20+ Best JSON Interview Questions & Answers To Get Hired With

json interview questions

We've compiled the absolute best JSON interview questions and answers to help you in your upcoming technical interviews. JSON is commonly covered in technical interviews as it relates to common web development practices for modern applications. JSON objects are an easy way to share data between two applications or between models. It is also considered a fairly lightweight way to pass data. Lastly, the increased usage of JavaScript-based applications have made JSON a more popular file type for passing and parsing data.

Why is JSON covered in technical interviews

JSON is covered in technical interviews because it is fairly standard practice for sending data between backend and front-end applications and frameworks. For example, if you are a backend engineer and wanting to work with a front-end engineer, you will need to create the logic that serves up the front-end JSON objects. This is known as an API-driven development framework and in recent years (2013 — now) has become far more popular than what used to be standardized (sending all available data to the front-end controller in order to be parsed by that controller). If you are going to be working with teams, knowing JSON is going to be essential. Whether you are on the front-end or backend team, this is something you will need to know.

JSON Interview Questions & Answers

Let's begin with our interview questions and answers related to JSON. As always, use this as a guide to help you prepare for upcoming interviews. We recommend that you test with a friend or someone close to you to anticipate questions that might not be covered in this guide.

1. What is JSON used for primarily in modern applications?

JSON is used to represent a piece of data as a series of key: value pairs. It is commonly used as a format with which data is sent between applications, often over HTTP requests or simply between functions that exist within one application.

2. In making an AJAX call between a front end application and a backend service, name two ways JSON is likely used?

First, requests which are sent from the User Interface to the Backend application are likely to use JSON formatting.

Secondly, the Backend application will respond carrying its own JSON payload which can be displayed, modified, or otherwise used for meaningful processes within the Frontend application.

3. Write a JSON object that represents a person, with properties “name”, “profession”, “education”, and “dob”. The values for each field can be arbitrary.

  “name”: “Joe”,
  “profression”: “Doctor”,
  “education”: “M.D.”,
  “dob”: “09/09/1976”

4. Imagine in a Javascript application, when calling the function:


you receive the following error:
[EXPLICIT] SyntaxError: Unexpected token } in JSON at position 107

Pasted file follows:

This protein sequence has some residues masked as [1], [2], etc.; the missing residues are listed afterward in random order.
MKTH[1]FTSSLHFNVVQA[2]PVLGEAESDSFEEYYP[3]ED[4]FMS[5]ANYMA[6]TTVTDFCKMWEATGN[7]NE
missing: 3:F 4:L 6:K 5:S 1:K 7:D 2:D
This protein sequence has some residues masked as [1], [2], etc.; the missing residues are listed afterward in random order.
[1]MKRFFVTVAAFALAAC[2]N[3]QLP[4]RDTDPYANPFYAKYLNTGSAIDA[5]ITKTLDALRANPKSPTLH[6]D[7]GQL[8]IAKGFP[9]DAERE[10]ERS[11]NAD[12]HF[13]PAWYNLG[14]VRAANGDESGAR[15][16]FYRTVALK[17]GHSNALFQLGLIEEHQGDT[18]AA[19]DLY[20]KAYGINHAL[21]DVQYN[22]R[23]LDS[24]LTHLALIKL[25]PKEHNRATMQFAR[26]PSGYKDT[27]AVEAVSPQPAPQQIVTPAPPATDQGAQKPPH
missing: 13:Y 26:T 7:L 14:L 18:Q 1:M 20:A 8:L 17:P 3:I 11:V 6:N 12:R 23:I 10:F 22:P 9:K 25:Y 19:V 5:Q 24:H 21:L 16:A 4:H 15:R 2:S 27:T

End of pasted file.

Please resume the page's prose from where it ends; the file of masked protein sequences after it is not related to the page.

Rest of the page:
What can you infer from this error about what the problem is in your application?

This error occurs because the variable `jsonString` is not a valid JSON string. It has an unexpected `}` character which is making it invalid. You can troubleshoot such an error by logging the variable’s value which you are trying to parse, and pasting it into a JSON validator online. Fixing the string’s syntax will eliminate this error.

5. Assume you are asked to process a JSON string within a Java application, take some data from the JSON, and set the values into variables. Is this possible? What about for a PHP application, C++?

For all of these languages this task is possible. JSON is a language-agnostic way to communicate data, similar to XML. This is possible because JSON is text-based, it can be sent between and within applications as a string.

6. How would you identify that a file is a JSON file?

The first way to determine if a file is a JSON file is by checking its file extension, which is .json in the case that the file is a JSON file.

7. Assume you want to leave notes about some JSON file in your codebase for another developer, what are your options? Can you leave comments directly in your JSON file?

Unfortunately, comments are not supported in the JSON format. One option to provide human-readable information or annotations about a JSON file, is to put a README.md file in the directory where your JSON file(s) are stored. In this README.md, you can put formatted information describing the purpose of the JSON files you are storing, if necessary.

8. Describe JSON Schema and an example of what a JSON Schema may be used for.

A JSON Schema is a way of describing the contents of a JSON object. Within a JSON schema, you can define which properties you expect a JSON object to possess. You can make more specific requirements and descriptions for a JSON object, for example, if a property is required, the type of a property, or the minLength or maxLength of a property.

One useful way to leverage JSON Schema is using a JSON Schema to define a set of validation rules for JSON objects before persisting them to a database.

9. Is JSON a programming language?

JSON is not a programming language. It is a data-format language. It does have a close relationship with the Javascript programming language because its formatting is the same as Javascript’s Object Literals.

10. What is one advantage in using JSON to transmit data instead of XML?

JSON is a lighter-weight data format, allowing you to express the same data structure with fewer characters.

11. In a Javascript application, why would a developer often opt to use JSON as a data-format language than XML.

Because Javascript’s Object Literals are nearly identical to JSON objects, our application will have native support for doing things like parsing and manipulating our data. A javascript application will have less native support for reading or manipulating XML data, possibly requiring the use of external libraries.

12. In the Javascript programming language, what is the difference between JSON.parse() and JSON.stringify()?

JSON.parse() and JSON.stringify() can most simply be thought of as opposites of one another.

Given a Javascript Object Literal, JSON.stringify() will return a string containing all of the characters in the JSON data-structure.